Follow Canadian mixed master and Olympic ambassador for the 2014 Games on his blog, ‘The Road to Sochi.’ In October McArthur writes a feature piece on his training wall in his backyard, the Arch.
When asked what climbing means to him:
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“Climbing has become so much more then just a sport in my life. It’s granted me the ability to look in the mirror and admit defeat. But it’s also given me “real guts to admit that and then try to figure out what happened and try again.” Climbing has taught me self-analysis, that without that-nothing will change. “Change is uncomfortable; admitting a malfunction to yourself may mess with your perception of how good you are at something, and the mind is incredible at protecting the ego.” You see, the actual physical part of climbing is but a mere spec to what I’ve actually learned, and continue to do so whilst pursuing such a sport. The climbing part is easy, but when put to the test, when under pressure, when there’s a break down or malfunction, it’s then when I’m faced with true grit.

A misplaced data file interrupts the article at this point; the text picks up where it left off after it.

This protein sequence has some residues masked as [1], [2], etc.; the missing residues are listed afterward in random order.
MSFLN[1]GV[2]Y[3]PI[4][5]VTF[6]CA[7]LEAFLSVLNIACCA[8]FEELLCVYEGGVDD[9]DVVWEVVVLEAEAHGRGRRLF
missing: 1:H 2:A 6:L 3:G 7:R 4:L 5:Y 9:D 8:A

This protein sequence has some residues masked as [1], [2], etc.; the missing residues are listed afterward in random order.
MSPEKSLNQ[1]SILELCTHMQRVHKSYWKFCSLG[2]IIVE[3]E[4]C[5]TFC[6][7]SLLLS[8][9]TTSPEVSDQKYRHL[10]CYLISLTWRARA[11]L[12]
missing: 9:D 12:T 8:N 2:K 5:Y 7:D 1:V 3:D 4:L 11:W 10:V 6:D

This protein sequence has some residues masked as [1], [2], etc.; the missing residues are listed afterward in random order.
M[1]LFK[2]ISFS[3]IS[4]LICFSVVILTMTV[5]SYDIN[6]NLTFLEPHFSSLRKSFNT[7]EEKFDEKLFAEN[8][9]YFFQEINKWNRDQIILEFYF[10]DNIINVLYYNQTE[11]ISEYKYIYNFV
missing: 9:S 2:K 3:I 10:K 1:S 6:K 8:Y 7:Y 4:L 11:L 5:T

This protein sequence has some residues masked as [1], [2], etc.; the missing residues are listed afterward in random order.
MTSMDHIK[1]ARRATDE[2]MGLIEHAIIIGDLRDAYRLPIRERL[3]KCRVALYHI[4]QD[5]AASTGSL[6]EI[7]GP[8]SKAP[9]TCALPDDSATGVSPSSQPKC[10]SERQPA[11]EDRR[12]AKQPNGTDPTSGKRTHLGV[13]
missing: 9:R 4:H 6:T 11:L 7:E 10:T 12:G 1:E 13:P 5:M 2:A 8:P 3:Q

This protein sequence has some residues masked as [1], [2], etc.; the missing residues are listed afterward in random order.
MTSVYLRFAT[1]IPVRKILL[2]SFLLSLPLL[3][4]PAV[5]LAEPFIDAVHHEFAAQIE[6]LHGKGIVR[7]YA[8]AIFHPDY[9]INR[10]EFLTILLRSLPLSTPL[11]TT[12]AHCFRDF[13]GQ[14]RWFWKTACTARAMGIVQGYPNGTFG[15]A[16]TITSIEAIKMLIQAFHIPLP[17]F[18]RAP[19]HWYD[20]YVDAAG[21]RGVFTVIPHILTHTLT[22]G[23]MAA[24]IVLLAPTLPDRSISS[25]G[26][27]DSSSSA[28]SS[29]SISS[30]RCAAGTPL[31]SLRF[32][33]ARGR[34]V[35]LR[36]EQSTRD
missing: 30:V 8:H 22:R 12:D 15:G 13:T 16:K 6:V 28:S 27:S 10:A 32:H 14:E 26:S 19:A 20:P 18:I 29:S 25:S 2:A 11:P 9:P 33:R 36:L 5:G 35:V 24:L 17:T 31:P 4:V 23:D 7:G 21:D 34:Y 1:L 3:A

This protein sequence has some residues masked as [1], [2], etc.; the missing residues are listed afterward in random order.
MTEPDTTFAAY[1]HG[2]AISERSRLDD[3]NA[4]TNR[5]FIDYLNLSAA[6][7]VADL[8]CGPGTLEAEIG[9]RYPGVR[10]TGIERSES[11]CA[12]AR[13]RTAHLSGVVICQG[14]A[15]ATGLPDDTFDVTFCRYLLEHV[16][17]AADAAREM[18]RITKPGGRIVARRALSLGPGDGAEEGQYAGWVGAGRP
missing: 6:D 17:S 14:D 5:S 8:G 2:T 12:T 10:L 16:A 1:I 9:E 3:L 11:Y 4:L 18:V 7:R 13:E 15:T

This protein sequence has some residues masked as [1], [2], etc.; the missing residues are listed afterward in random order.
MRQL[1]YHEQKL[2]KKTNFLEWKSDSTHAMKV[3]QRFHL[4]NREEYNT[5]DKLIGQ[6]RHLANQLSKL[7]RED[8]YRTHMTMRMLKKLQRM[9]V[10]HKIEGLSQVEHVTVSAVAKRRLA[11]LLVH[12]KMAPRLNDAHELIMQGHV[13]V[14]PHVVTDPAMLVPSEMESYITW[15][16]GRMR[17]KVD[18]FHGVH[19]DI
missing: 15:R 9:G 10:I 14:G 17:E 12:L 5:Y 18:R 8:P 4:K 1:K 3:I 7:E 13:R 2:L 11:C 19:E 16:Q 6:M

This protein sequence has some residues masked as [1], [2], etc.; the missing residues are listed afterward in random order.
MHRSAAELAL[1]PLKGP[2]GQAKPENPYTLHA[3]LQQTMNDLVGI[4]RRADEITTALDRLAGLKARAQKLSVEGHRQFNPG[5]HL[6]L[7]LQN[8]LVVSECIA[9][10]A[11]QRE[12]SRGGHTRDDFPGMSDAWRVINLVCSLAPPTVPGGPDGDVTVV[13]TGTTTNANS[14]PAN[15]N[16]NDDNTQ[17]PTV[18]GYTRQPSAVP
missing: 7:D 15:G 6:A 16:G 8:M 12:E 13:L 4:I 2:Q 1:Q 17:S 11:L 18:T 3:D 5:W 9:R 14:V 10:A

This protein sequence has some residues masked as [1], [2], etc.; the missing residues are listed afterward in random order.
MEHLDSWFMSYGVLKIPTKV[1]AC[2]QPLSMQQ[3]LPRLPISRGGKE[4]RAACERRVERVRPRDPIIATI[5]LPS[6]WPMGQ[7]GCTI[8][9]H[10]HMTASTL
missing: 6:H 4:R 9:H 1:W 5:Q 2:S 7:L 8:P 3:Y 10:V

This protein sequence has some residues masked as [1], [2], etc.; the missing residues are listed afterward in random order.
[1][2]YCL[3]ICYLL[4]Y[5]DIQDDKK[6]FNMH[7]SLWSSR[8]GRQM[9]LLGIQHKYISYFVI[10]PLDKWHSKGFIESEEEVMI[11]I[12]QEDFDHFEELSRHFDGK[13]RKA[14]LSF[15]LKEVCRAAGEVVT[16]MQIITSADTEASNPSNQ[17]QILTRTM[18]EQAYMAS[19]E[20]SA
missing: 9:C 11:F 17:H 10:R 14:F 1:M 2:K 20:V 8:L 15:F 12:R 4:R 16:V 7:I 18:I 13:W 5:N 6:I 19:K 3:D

Climbing, slowly but surely, has shown me that, “Often there’s not as much at stake as the person believes, or less on the outside and more on the inside.” I think it’s the mental side of things that has truly captured me, that climbing has enabled me to explore. But it doesn’t just lay with climbing…it crosses over into my every day life. And that’s the cool part. My life has changed from certain teachings within climbing, allowing me to live a fuller, more enriched life all-around.